When I lived in Geneva as a newlywed, I imagined it would be a dreamy place to raise a family. So when we returned to our familiar pristine patch of Switzerland in the summer with two kids and granny in tow, I was keen to show them some of my favourite places to visit in Geneva. I wanted to show them the charms of the old town, the magnificent Jet d’eau and the baby plage.
There are so many things to do in Geneva with kids, which makes narrowing it down hard, but the following is my perfect itinerary for a brilliant day out this beautiful city:
Guest post and photos by Philippa Langrish
If you are unfamiliar with Geneva parking can be a bit of a nightmare since there is practically zero street parking for non-residents. Residents receive a parking permit called a macaron which typically allows them to park for 90mins. Therefore my advice is look for an underground public carpark.
If you are arriving by car head to Planpalais underground carpark, which you can access from any side of Planpalais, (a large tarmac area where they have the famous weekend flea market).
Once parked, use the Parc des Bastions or Old Town exit and head to the main Parc des Bastions gate at Place Neuve.
Things to do with kids in Geneva
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This walking tour of Geneva took us most of the day (we move pretty slowly with a two-year-old) but I made sure that it included some of my favourite city sights.
However, if you have time to spare and would like to see more, then I would highly recommend jumping on a tram to Carouge, a Mediterranean style hamlet. Located about five stops from Planpalais, this town is filled with shady terraces, cafes spilling onto the streets, antique shops, secret alleys and passageways, and offers a little reverie away from the city.
Our one day tour of Geneva included some of the most family-friendly sights:
- Parc des Bastions
- Lunch in the old town
- Lac Leman
- Baby Plage
- Le Jardin Anglais
Parc des Bastions
Start your day in Geneva at Le Parc des Bastions. This is a wonderful park adorned with a huge wall of Calvinist statues on one side (those sombre figures who reformed large parts of Europe driving out the Catholics) and the old public library and University building on the other side.
The park is beautifully landscaped with ancient trees providing shade, traditional drinking fountains, grassy lawns for the kids to bound over and inter-linking little pathways.
There is the most wonderful children’s play park complete with sand-box, nearby café, oversized chess boards and table tennis. The park has a mellow air with people lying reading on the grass, balancing on slack lines balanced between trees, and musicians strumming melodies to while away the time. There are often cultural events in the summer here too.
Palais de Justice
After a brilliant time in the park we made our way past the Calvinist statues to the far gate which led us to the old town. When you exit the gate turn left and the road winds up to the ancient part of Geneva.
There is little traffic here making it a perfect stroll for the kids. After just a few minutes we arrived at a quaint little square opposite the Palais de Justice.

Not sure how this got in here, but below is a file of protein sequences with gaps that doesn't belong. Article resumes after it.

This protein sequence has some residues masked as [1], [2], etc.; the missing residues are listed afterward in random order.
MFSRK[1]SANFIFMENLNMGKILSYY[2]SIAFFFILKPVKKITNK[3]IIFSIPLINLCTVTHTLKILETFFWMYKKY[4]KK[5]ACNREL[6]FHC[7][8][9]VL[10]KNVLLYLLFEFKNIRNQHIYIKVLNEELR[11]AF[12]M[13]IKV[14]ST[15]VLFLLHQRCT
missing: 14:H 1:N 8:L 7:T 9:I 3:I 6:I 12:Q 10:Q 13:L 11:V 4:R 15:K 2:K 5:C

We lunched here at “Chez ma Cousine, On y mange de Poulet”. This simple restaurant which only serves chicken, chips and salad is a popular amongst locals. As we had my young children with me, we sat outside so that the two-year-old could have a scamper about on the quiet pavement after he had finished eating.
If you follow the road it will lead you through the magical ancient architecture of the Vieux Ville down to the busy Rue de Rhone which is home to many luxury brands. You need not linger here (although the rather marvellous toyshop Franz Carl Weber is situated on the corner and is worth a look).
Simply cross the main road and head to the waterfront where Lac Leman is waiting to greet you.
Also known as Lake Geneva, the view over the lake from here is spectacular. My two children love watching the Jet d’Eau shooting up into the sky.
We picked a sunny day, so the promenade along the lake was speckled with street performers and a man blowing giant bubbles from a lasso. There is a big summer festival stage here at the beginning of August for 10 days where the children can enjoy authentic street food, fairground rides and performances.
After a full morning of walking we stopped at a little ice cream and coffee shop perched on the lake for a delicious scoop or three! Hurrah! My kids will walk practically any distance so long as there is ice cream waiting at the end.
We continued walking along the lake for 15 minutes ending up at Baby Plage, which is a quaint little manmade beach with an ingenious make-shift playground, made entirely from old tyres and ropes.
This is one of my favourite activities in Geneva and kids will love swimming from the trees on rubber tyres over-looking the lake. Baby Plage is also a popular place to cool off with a little dip in the fresh shallow waters.
We slowly made our way back along the promenade, dawdling through Le Jardin Anglais, where the kids stopped to admire L’horloge Fleurie (a clock made of flowers), chase each other through the open pavilions and play next to the stunning bronze fountain.
Other things to do in Geneva with kids
If you have longer in Geneva then some of the other popular things to do with kids include:
- The Museum of Natural History
- Genève-Plage – a park on the banks of Lake Geneva with a swimming pool
- The Flower Clock – an outdoor flower clock created with more than 6,000 flowering plants that changes seasonally
- Geneva Botanical Gardens